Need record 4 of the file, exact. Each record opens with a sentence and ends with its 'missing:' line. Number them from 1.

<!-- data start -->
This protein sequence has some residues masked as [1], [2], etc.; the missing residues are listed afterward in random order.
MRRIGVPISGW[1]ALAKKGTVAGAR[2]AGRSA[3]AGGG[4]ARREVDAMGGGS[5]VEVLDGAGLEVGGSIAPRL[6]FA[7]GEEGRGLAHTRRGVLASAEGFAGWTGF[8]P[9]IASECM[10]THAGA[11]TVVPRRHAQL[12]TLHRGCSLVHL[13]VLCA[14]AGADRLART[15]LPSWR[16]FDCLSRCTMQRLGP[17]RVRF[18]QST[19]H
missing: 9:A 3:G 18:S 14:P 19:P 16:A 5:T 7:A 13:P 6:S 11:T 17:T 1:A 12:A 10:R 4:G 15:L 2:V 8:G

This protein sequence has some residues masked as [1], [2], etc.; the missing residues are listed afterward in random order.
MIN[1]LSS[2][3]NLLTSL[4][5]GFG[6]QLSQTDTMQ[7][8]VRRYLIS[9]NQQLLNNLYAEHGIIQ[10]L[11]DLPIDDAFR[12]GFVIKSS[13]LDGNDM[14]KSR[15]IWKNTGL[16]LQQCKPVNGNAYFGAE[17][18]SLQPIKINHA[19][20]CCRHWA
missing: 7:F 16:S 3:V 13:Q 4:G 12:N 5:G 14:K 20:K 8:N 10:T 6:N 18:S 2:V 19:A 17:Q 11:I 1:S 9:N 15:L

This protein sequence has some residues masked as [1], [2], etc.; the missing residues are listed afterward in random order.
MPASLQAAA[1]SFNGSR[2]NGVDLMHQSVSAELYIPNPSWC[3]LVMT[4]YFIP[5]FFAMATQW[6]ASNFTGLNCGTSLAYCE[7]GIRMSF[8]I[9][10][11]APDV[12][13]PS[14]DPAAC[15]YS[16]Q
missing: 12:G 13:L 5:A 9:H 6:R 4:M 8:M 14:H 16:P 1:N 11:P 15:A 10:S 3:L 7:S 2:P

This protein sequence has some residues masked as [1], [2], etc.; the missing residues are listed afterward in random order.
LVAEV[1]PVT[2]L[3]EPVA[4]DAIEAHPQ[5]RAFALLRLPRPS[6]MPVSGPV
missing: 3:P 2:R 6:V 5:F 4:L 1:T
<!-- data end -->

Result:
This protein sequence has some residues masked as [1], [2], etc.; the missing residues are listed afterward in random order.
LVAEV[1]PVT[2]L[3]EPVA[4]DAIEAHPQ[5]RAFALLRLPRPS[6]MPVSGPV
missing: 3:P 2:R 6:V 5:F 4:L 1:T